Ford posts $2 billion first-quarter loss due to coronavirus
By Ben Klayman and Nick Carey DETROIT (Reuters) - Ford Motor Co on Tuesday posted a $2 billion first-quarter loss due to the impact of the coronavirus pandemic and said it expected its loss in the second quarter to more than double as it weathers a shutdown of its North American plants. 'We believe the company's cash is sufficient to take us through the end of the year, even with no additional vehicle wholesales or financing actions,' Chief Financial Officer Tim Stone said in a statement.
By Ben Klayman and Nick Carey
DETROIT (Reuters) - Ford Motor Co
"We believe the company's cash is sufficient to take us through the end of the year, even with no additional vehicle wholesales or financing actions," Chief Financial Officer Tim Stone said in a statement.
Ford had preannounced the pandemic-fueled loss earlier this month. That warning came the same day the Dearborn, Michigan-based company raised $8 billion from corporate debt investors.
Last month, Ford moved to hoard cash on its balance sheet, drawing down $15.4 billion from two credit lines and suspending its dividend, in a move to bolster reserves to ride out damage to its business. It also abandoned its 2020 financial forecast.
Virtually all U.S. automotive production ground to a halt in March as the number of COVID-19 infections grew rapidly. However, with President Donald Trump pushing for Americans to get back to work and several U.S. states beginning to reopen their economies, the focus in the auto sector has shifted to when production can be restarted.
Ford, General Motors Co
Last week, the UAW said it was "too soon and too risky" to reopen auto plants in early May.
Ford, whose credit rating has been downgraded to "junk" status by Standard & Poor's, has not said when it plans to reopen in North America. It previously had hoped to resume production in April at plants that make its most profitable vehicles but subsequently backed off those plans.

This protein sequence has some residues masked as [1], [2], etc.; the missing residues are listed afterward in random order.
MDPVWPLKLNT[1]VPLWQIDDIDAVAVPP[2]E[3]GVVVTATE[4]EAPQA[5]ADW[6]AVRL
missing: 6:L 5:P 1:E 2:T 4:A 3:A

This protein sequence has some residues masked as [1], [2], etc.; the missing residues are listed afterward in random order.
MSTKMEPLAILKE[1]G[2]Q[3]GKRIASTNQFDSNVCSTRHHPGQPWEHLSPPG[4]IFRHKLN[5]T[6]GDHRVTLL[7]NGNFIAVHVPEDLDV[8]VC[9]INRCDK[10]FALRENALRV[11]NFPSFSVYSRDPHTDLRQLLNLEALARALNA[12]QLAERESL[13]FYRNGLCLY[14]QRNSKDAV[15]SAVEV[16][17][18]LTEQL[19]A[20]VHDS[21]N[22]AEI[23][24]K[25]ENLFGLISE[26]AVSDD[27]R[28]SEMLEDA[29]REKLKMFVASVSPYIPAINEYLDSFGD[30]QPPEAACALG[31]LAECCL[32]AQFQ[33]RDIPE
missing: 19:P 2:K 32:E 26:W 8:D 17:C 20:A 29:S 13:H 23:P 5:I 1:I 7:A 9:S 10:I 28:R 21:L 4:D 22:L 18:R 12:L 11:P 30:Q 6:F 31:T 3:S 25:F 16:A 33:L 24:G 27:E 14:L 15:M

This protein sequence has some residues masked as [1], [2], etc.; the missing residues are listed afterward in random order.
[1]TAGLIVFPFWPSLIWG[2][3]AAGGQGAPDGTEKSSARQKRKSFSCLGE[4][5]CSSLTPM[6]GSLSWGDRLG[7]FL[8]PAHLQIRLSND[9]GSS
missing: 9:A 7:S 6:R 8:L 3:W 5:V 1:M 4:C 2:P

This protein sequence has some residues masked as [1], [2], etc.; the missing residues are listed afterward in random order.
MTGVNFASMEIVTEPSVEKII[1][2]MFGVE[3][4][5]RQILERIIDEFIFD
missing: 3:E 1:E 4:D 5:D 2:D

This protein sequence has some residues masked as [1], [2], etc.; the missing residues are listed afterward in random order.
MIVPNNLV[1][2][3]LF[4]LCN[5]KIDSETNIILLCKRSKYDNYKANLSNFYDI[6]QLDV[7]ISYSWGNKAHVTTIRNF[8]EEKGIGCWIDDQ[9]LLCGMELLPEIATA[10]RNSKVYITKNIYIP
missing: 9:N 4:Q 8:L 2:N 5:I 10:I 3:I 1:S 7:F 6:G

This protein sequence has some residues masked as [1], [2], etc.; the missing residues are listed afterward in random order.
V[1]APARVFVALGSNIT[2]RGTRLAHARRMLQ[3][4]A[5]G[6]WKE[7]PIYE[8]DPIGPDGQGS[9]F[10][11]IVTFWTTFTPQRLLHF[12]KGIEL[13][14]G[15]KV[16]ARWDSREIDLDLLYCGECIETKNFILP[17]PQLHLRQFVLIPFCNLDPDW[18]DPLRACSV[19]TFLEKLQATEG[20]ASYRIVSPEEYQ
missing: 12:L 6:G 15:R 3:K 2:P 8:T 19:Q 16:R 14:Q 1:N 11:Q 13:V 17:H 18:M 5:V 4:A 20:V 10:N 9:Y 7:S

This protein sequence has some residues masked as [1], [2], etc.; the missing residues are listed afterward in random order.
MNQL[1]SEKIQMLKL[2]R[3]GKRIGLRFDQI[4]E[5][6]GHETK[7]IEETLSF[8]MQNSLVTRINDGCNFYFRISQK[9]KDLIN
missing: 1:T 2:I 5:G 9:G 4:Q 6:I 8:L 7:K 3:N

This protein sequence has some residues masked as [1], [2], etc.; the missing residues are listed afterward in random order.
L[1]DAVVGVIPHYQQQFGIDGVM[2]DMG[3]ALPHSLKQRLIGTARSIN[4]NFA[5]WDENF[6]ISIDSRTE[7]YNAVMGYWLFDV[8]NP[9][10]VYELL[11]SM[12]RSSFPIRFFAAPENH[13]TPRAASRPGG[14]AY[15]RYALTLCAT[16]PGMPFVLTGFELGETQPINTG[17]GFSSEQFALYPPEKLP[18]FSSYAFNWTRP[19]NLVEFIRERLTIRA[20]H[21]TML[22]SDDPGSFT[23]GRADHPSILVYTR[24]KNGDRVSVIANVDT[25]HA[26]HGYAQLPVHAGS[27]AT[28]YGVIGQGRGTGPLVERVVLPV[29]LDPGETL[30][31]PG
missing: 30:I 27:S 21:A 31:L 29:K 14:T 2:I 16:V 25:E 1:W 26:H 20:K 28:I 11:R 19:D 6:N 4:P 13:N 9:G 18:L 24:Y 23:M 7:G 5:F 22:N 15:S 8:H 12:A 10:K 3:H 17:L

Ford said Tuesday it will restart most of its European manufacturing starting on May 4. It has already resumed operations in China, where the pandemic began and where sales fell 35% in the first quarter. U.S. sales fell 12.5%.
Prior to the bond deal, Ford told investors that absent new funding and a restart of production, it had cash to last until the end of the third quarter. It also said revenue in the first quarter would finish at about $34 billion.
Ford also warned that production of high-priced versions of pickups and SUVs could be hurt due to damage caused by a tornado at parts supplier BorgWarner Inc's
Once production resumes, the question will be how fast U.S. demand bounces back.
Earlier in April, Ford's U.S. sales chief, Mark LaNeve, told Reuters the automaker believed some level of government stimulus for the U.S. auto sector will be needed for consumers once the pandemic recedes.
During the Great Recession of 2008-09, the U.S. government rolled out a "cash for clunkers" program that offered consumers rebates of up to $4,500 to trade in older gas guzzlers.
(Reporting by Ben Klayman and Nick Carey in Detroit; Editing by Matthew Lewis and Steve Orlofsky)
This story has not been edited by Firstpost staff and is generated by auto-feed.
By Robin Emmott and John Irish | BRUSSELS/PARIS BRUSSELS/PARIS France and Germany will agree to a U.S. plan for NATO to take a bigger role in the fight against Islamic militants at a meeting with President Donald Trump on Thursday, but insist the move is purely symbolic, four senior European diplomats said.The decision to allow the North Atlantic Treaty Organization to join the coalition against Islamic State in Syria and Iraq follows weeks of pressure on the two allies, who are wary of NATO confronting Russia in Syria and of alienating Arab countries who see NATO as pushing a pro-Western agenda."NATO as an institution will join the coalition," said one senior diplomat involved in the discussions. "The question is whether this just a symbolic gesture to the United States
BEIJING Chinese President Xi Jinping on Wednesday called for greater efforts to make the country's navy a world class one, strong in operations on, below and above the surface, as it steps up its ability to project power far from its shores.China's navy has taken an increasingly prominent role in recent months, with a rising star admiral taking command, its first aircraft carrier sailing around self-ruled Taiwan and a new aircraft carrier launched last month.With President Donald Trump promising a US shipbuilding spree and unnerving Beijing with his unpredictable approach on hot button issues including Taiwan and the South and East China Seas, China is pushing to narrow the gap with the U.S. Navy.Inspecting navy headquarters, Xi said the navy should "aim for the top ranks in the world", the Defence Ministry said in a statement about his visit."Building a strong and modern navy is an important mark of a top ranking global military," the ministry paraphrased Xi as saying.